Mona Hatoum, Under Siege, 1982
Mona Hatoum
Under Siege

The artist was born in 1952, a daughter of Palestinian parents in Beirut. She studied at the Beirut University College and the Byam Shaw School of Art and the Slade School of Art in London. In her oeuvre of performances, moving images, photography, sculptures and installations, she focuses on the vulnerability of the human body when faced with violence. Her work not only deals with political issues, but also with personal experiences in connection with her Middle Eastern background and her experiences as an immigrant in England and Germany. She took part in the Venice Biennale in 1995 and 2005 and has received numerous international awards, including the Joan Miró Prize in Barcelona (2011), the Käthe Kollwitz Prize in Berlin (2010), the Rolf Schock Prize in Stockholm (2008) and an honorary doctorate from the American University of Beirut (2008). In 2016, Tate Modern in London staged a "comprehensive exploration" spanning 35 years of Hatoum's work in Britain.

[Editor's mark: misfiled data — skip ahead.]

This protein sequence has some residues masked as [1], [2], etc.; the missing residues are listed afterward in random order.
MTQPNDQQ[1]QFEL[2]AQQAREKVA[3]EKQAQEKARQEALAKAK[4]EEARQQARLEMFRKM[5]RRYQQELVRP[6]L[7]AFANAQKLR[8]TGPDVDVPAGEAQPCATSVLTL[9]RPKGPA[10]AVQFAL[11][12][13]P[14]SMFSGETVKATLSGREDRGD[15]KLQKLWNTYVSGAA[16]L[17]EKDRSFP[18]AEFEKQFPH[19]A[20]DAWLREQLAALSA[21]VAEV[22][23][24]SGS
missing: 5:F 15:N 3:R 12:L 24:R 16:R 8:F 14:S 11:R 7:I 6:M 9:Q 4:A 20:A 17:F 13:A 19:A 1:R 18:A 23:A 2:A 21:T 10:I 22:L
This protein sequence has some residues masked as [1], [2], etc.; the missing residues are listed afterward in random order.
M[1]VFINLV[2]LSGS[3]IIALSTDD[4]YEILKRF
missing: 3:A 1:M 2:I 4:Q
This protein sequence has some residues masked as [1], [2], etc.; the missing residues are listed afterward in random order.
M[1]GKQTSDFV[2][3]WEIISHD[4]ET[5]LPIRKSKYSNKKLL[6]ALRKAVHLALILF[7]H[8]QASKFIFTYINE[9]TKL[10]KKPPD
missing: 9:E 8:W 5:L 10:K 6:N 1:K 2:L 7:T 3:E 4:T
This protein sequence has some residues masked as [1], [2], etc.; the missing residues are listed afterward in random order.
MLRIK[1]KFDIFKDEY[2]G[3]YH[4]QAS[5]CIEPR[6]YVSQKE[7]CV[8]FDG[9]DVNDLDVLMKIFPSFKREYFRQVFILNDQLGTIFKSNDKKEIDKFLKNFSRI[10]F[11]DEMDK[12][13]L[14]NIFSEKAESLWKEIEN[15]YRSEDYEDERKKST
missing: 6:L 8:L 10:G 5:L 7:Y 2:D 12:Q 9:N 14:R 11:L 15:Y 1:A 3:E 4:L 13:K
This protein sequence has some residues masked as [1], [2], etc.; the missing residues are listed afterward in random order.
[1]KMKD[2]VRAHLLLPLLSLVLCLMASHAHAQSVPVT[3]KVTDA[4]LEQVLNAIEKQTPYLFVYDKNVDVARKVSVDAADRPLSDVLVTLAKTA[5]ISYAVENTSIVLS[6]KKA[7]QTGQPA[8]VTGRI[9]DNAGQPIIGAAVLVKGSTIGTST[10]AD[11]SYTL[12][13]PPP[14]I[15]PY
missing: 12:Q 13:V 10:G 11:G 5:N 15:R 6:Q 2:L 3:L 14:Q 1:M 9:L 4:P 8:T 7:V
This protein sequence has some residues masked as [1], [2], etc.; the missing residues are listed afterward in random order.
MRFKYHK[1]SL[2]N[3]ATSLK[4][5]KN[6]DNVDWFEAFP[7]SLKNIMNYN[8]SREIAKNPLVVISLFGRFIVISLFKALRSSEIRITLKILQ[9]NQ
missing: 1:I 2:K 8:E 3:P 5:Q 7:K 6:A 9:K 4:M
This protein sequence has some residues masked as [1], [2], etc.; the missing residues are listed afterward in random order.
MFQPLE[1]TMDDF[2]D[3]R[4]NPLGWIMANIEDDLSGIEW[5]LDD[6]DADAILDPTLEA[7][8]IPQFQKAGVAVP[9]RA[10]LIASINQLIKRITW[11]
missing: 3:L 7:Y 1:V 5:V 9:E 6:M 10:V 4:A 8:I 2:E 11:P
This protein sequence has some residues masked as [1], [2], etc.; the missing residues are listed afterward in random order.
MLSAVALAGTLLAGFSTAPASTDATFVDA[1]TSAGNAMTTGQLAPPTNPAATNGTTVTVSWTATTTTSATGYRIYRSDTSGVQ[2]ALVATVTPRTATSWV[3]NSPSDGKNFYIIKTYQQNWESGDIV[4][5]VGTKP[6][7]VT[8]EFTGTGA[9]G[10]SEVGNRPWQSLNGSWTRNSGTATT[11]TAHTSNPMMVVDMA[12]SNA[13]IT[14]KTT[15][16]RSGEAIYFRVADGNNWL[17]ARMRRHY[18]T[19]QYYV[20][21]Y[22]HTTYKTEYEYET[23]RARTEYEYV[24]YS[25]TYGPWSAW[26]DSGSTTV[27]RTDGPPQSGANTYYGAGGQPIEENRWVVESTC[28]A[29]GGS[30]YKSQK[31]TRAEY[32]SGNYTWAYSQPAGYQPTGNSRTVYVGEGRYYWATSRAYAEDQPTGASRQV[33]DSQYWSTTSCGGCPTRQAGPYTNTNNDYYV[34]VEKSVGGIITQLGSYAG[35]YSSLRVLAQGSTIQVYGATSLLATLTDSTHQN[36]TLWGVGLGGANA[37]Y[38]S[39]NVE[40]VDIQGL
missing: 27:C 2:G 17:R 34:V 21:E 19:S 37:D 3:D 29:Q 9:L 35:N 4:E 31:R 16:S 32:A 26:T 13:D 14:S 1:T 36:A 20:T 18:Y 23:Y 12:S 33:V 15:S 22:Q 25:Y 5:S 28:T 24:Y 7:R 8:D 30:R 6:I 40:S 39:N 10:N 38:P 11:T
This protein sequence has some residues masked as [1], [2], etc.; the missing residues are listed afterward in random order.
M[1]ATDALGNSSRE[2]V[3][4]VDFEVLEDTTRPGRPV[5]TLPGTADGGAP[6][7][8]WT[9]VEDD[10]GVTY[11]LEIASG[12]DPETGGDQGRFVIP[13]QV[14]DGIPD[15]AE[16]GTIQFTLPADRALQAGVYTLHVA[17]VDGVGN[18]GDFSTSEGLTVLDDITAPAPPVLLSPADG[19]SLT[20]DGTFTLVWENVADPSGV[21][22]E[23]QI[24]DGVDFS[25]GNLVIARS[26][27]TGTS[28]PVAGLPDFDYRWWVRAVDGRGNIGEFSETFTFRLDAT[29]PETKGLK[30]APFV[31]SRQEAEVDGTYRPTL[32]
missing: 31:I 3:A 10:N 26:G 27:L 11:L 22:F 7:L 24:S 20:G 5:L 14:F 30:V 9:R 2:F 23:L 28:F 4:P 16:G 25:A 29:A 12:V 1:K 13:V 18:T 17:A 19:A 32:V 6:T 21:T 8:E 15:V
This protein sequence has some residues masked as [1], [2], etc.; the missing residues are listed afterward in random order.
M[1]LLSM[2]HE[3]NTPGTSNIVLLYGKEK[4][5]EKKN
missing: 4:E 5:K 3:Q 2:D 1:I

This early performance by Mona Hatoum directly refers to her parents’ homeland, Palestine. The artist is covered in clay and trapped inside a glass container. She tries to stand upright, but keeps falling down and trying to stand up again, leaving traces on the glass with her body and her hands while trying to support herself. In the room, revolutionary songs in Arabic, French and English, news reports and statements can be heard that are all directly tied to the political situation in the Middle East. This performance was also accompanied by a leaflet with the following statement by the artist: “As a Palestinian woman this work was my first attempt at making a statement about a persistent struggle to survive in a continuous state of siege. [...] As a person from the ‘Third World’, living in the West, existing on the margin of European society and alienated from my own [...] this action represented an act of separation [...] step- ping out of an acquired frame of reference and into a space which acted as a point of reconnection and reconciliation with my own background and the bloody history of my own people.”

Courtesy Mona Hatoum

Document media
Photographs, drawing, text

Issue date

conflict, durational performance, exhaustion, resistance, state oppression, violence